Sports Talk Radio
I love talk radio, especially sports talk radio, and I’ve been lucky enough to experience talk radio not only as a consumer of the product, but also as “on-air talent.” I will not lie; part of me thinks my brief radio experience, in a very small media market, qualifies me as an expert on the subject. So every day, while at work, I turn the dial until I find some program to critique. From Rush Limbaugh to Thom Hartmann, from Mike and Mike In The Morning to The Hardline, if they are talking, I’ll listen and many times I’ll end up writing about something I heard that day.
Today is no different!
Since moving to Dallas, I’ve been amazed at how The Ticket (KTCK 1310 AM) kicks the local ESPN radio affiliate’s ass (ESPN 103.3 FM). Ask any Metroplex male in between the age of 24-50 and you’ll probably get a hundred different answers on why they prefer The Ticket to ESPN radio, but I suspect 95% of those answers would deal with entertainment value. In the end, sports talk radio exists to entertain. If a station fails to entertain, it fails to serve its’ purpose and will eventually fail.
What makes for entertaining radio? Well, it’s kind of like pornography–you’ll know it when you see it, or in this case hear it. I think we can begin by listing what makes radio NOT entertaining.
1.) Phones Sure, listener feedback can be helpful and possibly even entertaining, in small recommended doses, but when I tune into a radio program, I do so to listen to the on-air talent and not “Doug in Garland“. As I began my journey into radio, a great talent taught me that an on-air personality should not go to the phones more than one segment per hour. Tune into ESPN 103.3 and their shows contain a ton of phone calls and text messaging, especially Randy Galloway‘s program.
2.) No Experts Needed In the world of sports, experts don’t exist and anyone who claims to be one is lying out their ass. Sure, it helps to understand the techniques and nuances associated with the games; however, in the end, there are way too many intangibles to attempt to proclaim some universal truth. Sports journalist serve two functions—report and entertain. The last thing I want from a sports journalist is conversations with other media members. If I wanted to know what Todd Archer thought about the Dallas Cowboys, I’d read the Morning News. If I cared what John Clayton thought, I would watch ESPN. If, for some reason, I turn on Randy Galloway’s radio program I do so with the hope (or fear) of hearing Grandpa Urine. The on-air talent who depends on “experts” expresses low confidence in their ability to both report and entertain.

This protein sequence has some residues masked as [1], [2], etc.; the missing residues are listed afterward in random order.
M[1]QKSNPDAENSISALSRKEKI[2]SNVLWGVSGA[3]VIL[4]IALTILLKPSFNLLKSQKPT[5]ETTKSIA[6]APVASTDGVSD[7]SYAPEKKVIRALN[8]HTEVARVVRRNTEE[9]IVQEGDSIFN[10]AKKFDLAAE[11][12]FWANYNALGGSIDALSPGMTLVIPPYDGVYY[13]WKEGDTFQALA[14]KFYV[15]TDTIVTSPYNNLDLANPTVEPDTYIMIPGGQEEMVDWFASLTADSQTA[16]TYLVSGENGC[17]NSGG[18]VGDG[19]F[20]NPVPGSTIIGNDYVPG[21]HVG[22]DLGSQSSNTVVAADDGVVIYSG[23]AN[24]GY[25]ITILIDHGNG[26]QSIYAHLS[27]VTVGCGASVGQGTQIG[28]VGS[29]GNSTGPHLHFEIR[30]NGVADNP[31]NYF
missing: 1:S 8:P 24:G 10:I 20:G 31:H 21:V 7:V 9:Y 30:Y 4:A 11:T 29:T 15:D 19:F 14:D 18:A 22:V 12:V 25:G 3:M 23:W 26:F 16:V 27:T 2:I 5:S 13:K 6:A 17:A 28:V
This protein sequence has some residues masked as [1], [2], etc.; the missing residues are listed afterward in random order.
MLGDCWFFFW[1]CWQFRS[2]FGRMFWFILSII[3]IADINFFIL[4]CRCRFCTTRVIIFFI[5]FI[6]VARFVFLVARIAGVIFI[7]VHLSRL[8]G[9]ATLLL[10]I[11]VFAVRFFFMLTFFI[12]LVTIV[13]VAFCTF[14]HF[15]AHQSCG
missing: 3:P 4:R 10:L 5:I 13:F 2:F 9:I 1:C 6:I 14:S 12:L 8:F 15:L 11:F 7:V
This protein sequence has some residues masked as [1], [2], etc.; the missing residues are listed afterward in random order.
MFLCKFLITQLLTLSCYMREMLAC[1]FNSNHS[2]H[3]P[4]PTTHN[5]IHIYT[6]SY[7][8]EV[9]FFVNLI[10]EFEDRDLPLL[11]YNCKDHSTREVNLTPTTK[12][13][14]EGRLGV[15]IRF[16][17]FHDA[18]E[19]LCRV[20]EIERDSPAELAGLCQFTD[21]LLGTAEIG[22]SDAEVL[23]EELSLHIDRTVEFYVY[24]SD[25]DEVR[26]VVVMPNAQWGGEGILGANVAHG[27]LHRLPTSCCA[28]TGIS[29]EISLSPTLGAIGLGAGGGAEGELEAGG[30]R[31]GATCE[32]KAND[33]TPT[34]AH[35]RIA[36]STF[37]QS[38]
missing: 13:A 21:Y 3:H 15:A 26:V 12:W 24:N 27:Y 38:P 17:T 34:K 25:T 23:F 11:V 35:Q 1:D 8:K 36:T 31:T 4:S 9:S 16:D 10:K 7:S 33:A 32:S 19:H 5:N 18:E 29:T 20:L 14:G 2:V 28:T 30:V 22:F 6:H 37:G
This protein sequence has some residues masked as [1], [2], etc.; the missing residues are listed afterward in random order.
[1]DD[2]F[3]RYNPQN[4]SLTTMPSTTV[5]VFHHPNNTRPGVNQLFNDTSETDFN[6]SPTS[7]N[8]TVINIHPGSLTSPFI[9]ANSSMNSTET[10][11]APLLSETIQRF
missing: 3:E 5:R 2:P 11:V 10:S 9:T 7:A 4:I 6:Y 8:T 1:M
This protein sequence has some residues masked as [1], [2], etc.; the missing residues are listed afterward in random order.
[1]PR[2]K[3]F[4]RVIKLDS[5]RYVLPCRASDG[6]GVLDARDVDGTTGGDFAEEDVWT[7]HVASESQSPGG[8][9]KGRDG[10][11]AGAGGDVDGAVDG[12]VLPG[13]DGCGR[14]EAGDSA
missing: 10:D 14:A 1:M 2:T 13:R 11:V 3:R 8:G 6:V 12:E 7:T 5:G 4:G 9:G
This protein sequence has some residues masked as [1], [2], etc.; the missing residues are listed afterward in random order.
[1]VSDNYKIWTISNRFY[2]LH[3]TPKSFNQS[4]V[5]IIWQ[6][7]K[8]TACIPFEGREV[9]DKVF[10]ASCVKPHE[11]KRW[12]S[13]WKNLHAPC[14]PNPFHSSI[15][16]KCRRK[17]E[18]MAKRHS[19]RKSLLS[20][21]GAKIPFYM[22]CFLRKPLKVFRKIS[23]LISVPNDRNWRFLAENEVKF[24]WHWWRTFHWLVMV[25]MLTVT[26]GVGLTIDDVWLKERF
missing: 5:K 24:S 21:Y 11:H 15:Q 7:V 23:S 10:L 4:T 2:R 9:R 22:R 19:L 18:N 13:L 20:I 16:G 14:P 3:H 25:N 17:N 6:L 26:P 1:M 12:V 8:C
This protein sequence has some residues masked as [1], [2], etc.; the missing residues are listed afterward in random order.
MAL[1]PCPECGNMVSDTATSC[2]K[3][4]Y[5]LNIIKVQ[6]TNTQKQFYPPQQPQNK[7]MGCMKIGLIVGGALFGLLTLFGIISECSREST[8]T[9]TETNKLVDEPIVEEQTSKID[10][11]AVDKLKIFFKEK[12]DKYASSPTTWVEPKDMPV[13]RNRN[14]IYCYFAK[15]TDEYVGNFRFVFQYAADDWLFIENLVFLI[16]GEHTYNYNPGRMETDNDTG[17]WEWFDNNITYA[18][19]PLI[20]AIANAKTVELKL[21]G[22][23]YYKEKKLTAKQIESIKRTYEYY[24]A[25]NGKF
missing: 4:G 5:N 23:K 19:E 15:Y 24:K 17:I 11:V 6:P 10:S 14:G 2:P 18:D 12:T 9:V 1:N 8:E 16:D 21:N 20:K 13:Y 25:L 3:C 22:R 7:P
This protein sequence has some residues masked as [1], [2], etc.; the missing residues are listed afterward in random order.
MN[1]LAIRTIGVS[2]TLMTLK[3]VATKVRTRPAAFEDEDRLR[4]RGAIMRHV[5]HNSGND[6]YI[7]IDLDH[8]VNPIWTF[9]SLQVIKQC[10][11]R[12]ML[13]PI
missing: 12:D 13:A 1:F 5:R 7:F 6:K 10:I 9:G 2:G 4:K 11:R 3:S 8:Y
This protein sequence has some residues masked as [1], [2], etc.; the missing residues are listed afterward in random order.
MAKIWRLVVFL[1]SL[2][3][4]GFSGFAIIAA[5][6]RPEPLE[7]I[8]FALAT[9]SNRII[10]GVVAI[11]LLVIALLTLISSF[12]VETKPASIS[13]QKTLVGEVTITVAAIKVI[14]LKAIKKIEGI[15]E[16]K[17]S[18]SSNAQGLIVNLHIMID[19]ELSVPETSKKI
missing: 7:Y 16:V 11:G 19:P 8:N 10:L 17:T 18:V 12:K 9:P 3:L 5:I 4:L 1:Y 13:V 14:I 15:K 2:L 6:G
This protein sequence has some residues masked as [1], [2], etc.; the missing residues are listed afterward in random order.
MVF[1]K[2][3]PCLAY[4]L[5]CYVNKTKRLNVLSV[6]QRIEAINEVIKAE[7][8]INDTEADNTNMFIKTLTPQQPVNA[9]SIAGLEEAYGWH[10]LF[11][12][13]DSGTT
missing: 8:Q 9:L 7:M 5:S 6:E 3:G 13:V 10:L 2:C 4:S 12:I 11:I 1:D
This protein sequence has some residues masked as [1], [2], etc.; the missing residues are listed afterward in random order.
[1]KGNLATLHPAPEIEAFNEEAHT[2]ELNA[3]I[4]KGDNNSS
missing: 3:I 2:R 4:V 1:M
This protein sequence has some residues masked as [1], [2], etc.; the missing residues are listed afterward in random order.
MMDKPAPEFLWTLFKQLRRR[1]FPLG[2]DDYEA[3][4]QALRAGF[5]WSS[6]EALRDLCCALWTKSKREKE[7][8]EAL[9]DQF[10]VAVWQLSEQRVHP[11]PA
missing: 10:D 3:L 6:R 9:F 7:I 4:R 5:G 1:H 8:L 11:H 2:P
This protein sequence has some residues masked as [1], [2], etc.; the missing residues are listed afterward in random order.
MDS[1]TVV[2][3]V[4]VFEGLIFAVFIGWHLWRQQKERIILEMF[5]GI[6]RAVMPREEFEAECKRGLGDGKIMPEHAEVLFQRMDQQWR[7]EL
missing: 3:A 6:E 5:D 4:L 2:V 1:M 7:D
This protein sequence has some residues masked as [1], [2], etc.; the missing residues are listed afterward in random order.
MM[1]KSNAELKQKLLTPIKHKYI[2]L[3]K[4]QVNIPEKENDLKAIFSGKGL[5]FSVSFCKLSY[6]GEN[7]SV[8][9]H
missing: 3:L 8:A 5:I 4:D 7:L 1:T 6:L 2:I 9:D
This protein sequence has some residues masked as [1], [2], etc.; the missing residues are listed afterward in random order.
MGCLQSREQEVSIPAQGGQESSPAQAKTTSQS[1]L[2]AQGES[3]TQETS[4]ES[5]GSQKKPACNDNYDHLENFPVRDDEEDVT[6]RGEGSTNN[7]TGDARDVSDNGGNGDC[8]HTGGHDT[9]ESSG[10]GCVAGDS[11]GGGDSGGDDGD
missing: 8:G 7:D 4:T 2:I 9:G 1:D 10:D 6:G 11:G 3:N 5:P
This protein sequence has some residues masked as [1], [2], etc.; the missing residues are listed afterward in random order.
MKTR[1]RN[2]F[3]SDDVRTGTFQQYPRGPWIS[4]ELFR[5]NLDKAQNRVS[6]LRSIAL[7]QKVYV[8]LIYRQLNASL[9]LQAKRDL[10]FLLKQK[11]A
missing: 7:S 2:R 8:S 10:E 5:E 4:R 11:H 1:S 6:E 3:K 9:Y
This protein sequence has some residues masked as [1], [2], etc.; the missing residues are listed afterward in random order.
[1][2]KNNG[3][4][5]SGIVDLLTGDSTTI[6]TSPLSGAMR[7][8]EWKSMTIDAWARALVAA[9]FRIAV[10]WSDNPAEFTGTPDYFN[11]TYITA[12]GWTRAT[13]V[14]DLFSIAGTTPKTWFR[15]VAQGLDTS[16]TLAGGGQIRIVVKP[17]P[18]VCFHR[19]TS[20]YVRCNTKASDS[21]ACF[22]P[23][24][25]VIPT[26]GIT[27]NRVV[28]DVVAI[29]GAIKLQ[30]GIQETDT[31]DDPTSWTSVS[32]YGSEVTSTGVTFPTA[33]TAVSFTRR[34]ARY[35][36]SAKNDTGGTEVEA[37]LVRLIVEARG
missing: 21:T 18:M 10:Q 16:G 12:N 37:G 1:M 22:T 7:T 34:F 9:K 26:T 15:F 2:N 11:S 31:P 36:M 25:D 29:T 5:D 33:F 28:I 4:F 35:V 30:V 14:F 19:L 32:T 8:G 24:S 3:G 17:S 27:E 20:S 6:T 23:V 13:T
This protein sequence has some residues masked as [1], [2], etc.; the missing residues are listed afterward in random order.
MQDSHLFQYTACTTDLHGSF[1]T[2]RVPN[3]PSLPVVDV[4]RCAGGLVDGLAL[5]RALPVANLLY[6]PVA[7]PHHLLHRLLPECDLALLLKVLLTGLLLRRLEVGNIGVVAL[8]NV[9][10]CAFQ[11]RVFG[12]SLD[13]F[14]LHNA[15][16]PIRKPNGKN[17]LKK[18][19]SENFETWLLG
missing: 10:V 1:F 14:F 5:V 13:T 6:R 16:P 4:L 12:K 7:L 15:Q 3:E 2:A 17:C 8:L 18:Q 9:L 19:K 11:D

3.) Tunnel Vision We have all read the various studies; we live in a country of shrinking attention spans. Yet some radio producers failed to read the memo. Many sports talk radio stations, especially the generic sports talk stations, want to take a 3 hour radio program and focus on one or two issues. Even in July, material exists to fill a 3-hour program. Sure, you may have to venture off the sports page, but being cultured and diverse never hurt anyone. In short, after two segments on a subject, it is time to move on to another subject. After that time, you’ve said all that can said and you risk rambling or even worse yet, becoming cliché.
4.) Don’t Take Yourself Too Seriously Jock talkers are the worst when it comes to egos. Turn on sports talk and you’re going to hear extreme bravado. While I think it is necessary to be self confident, on-air personalities need to realize that in the end, they’re talking sports, which is entertainment and for which there are no experts. For example, let’s take Dallas sports talk personality, Chuck Cooperstein, “Coop” carries himself as a man’s man. He speaks with the deep baritone falsetto of “radio voice” and issues strong opinions, often against the home team, to appear non-biased. He grows impatient if talk deviates, even for one second, from sports and grows even more irate if the conversation turns to certain sports topics he feels are not worthy of “talk” (i.e. high school football, fantasy sports, etc.). “Coop” needs to realize he might be a little more successful if he broadened his horizons.